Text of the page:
PFI lending: Probably not much we can do about this. Fact is that all these new schools and hospitals will need to be paid for. We benefit from them so we must pay, even if it takes 25 years. Our kids also benefit from them so why shouldn't they pay too? Of course such things should be paid out of normal taxation and subject to a rolling programme of maintenance and replacement. Since we can't trust government to do this for us because they simply try to buy votes with debt, we need a new constitutional arrangement whereby the Crown limits the levels of debt that the government can get into.

Other government debt: once again the government seems to be over-spending by some 25% on day to day expenditure. We need to reduce government expenditure to acceptable levels and pay back the debt. There is no way around this since we have paid wages that we didn't fund through taxation. Again, we need a constitutional arrangement to stop corrupt government using debt this way to jerrymander the vote. Reducing government spending will actually mean fewer people working in the public sector which will free them up to work in the private wealth creating sector, which is what we need to re-balance the economy and pay off our foreign held debts.

Corporate debt: Some of this is related to the property ponzi scheme and can be repaired by printing money. Much is related to M&A activity and Private Equity deals. I don't think there is much that can be done here. These deals were often crazy to start with. My guess is that as the new owners are dragged down by the debt they will go bust and the debt will be written off, leaving the underlying businesses as the viable enterprises they were before some mad b*gger decided to use cheap debt to buy them. It will cause a lot of pain to the owners but they probably deserve it.

Other domestic debt: Mortgages are the worst and are too high due to the property Ponzi scheme that has been running for the last 10 years. Just solving this problem with printed debt for half of it will get mortgages down to a reasonable level and leave the remaining debts manageable. If people have run up huge credit card debt then they only have themselves to blame as the consequences of such debt should be clear on each credit card statement.

So that is my solution for the credit crunch - "print" enough money and give it to the banks to write off 50% of all debt secured on property and let everything else unwind naturally.

Sackerson said...

Hi Anon: my feeling re each para:

1. Yes, and Denninger said so, too. Then strict controls on loan-to-income, the lender alone to bear the consequences of any excess.

2. Who will bell the cat?
3. See (2)
4. Bust 'em, starting with the banks. No bailouts. If there's demand for the business, close, screw the creditors and reopen without debt (which is what they're thinking of doing with Whittards) - except, inconveniently, the creditors may then be forced to do the same.

5. Credit cards - make the debts on these unrecoverable from real estate.

But how would it all work out in practice? How would we get to there from here?

Sackerson said...

James, hi again, and thought your Abraham Lincoln/greenbacks story very interesting and pertinent.

ACO: welcome again, and once again as I said in my last comment here, "How would it all work out in practice? How would we get to there from here?"

Anonymous said...

As I said before, the problem with screwing the banks is that it would hurt the people with deposits as much as anybody, Good hard-working people. The money supply that has trebled in the last 10 years exists only on the accounts of the banks that together played a part in creating this money supply. Pull the plug on them and you will have the moral satisfaction in seeing a unfeeling, uncaring entity "punished" but you would be cutting off your arms and legs as well as your nose to spite your face. The fact is that if you shut down all these banks the money supply itself would collapse causing a dramatic reduction in the money supply. Then we really would be in a Great Depression scenario because that was exactly what happened then - a sudden contraction in the money supply after a long boom as the banks went bust one after another in a short period of time.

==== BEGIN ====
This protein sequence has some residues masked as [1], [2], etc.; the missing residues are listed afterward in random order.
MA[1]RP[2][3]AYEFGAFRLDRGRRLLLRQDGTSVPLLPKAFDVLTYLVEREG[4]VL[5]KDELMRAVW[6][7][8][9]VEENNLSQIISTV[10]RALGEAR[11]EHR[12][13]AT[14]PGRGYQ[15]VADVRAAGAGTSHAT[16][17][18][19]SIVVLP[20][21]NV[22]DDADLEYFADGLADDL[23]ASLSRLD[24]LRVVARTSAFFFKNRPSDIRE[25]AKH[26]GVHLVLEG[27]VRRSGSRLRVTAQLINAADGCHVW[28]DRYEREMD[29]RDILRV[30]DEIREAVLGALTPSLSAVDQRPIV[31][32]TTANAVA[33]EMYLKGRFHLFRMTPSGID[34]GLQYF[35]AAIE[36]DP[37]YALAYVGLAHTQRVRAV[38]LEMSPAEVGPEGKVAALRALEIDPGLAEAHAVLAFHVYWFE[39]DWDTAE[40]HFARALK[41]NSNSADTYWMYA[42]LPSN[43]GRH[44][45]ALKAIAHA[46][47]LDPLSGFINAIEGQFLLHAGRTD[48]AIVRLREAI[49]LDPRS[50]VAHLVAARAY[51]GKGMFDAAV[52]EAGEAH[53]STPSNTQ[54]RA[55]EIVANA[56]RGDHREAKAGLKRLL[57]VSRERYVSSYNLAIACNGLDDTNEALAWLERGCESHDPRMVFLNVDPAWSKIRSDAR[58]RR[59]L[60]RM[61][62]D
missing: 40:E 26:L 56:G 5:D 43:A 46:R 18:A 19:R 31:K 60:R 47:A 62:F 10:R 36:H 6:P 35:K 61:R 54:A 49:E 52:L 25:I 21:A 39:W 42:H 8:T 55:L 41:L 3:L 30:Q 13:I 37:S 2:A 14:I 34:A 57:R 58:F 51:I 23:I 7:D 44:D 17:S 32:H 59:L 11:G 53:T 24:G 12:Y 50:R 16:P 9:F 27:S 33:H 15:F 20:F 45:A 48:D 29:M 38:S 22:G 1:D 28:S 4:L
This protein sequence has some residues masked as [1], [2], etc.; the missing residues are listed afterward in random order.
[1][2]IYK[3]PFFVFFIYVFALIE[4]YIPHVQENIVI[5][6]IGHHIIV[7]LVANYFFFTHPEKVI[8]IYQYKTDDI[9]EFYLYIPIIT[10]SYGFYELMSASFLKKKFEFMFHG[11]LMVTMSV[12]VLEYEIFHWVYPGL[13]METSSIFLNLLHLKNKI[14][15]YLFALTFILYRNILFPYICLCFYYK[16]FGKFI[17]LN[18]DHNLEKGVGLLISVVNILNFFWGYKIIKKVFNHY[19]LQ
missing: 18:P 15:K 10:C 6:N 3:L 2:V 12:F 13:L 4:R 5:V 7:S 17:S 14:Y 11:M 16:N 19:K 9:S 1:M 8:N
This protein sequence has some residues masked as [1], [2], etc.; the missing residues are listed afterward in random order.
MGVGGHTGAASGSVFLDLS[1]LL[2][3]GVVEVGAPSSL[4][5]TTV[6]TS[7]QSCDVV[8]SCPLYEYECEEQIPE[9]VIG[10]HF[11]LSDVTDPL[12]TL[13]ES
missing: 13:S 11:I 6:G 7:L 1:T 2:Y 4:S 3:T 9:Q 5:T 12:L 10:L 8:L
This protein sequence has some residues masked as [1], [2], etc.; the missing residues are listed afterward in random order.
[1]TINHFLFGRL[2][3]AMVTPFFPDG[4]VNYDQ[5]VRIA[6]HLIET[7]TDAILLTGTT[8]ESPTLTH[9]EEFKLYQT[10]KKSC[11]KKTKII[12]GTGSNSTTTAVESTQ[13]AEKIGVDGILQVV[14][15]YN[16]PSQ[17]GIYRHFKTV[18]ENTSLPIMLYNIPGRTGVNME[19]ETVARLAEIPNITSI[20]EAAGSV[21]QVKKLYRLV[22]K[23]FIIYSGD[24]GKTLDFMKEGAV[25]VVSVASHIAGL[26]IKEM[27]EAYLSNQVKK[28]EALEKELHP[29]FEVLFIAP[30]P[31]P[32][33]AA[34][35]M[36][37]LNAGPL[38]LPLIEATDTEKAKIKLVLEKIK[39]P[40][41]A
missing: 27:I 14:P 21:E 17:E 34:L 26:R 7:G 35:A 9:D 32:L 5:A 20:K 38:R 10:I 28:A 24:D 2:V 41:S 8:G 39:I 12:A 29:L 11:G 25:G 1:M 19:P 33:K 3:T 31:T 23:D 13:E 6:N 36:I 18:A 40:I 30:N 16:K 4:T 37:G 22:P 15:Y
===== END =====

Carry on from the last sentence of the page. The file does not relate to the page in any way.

Of course, if you want to punish the bankers rather than the banks, this is a different matter - but it would require legislation that is retrospective and that isn't really popular with anybody. Would you like to be found guilty of doing something today that won't be a crime until tomorrow? Give them the push and turn them into social pariahs - its about the best you can do. We should adopt the same approach with Labour politicians too...

As for policing the printing of money - well that is the difficult part. I strongly believe that Labour will print money over the next year - and it will do it to pay off its own debts so it can release yet more debt. This will result in hyperinflation, since it will add to the money supply, rather than convert it from one form (debt) to another (cash). The Labour government is utterly corrupt and we can only stand back and watch aghast at how far they will stoop to keep themselves in power. If the British people are foolish enough to be suckered in by Labour again in 2010 then I am afraid they only have themselves to blame for the consequences. For those of us that realise what is going on then it will pay us to be vigilant and act accordingly. I see no moral imperative for helping those that have voted for what they perceive as the easy option. If they are foolish enough to vote again for the buy now pay never option of NuLabour then they will suffer - and I will happily pick up their assets at low prices when the time comes.

Sackerson said...

Cogently argued, Anon (and I could wish you were not anonymous - do you have a blog of your own for us to read?).

And yes, I do want to punish the bankers, and retrospective legislation might not be necessary. I've said before now that they could be said to have:

(a) a fiduciary duty to their depositors;
(b) a duty of care to the people who took loans from them:
(c) a general duty to the country, the money supply, the social order etc.

I think you could get many of them on the first two, and if the government hadn't crazily bailed them out that's exactly what they'd be facing now. And I'm not sure that you couldn't argue a case for the third under the heading of one of the public order offences. Or treason - coining was punishable by hanging, drawing and quartering (for men), burning (for women) as late as 1789, so a charge of conduct likely to result in a breach of the peace would be to let them off very lightly indeed.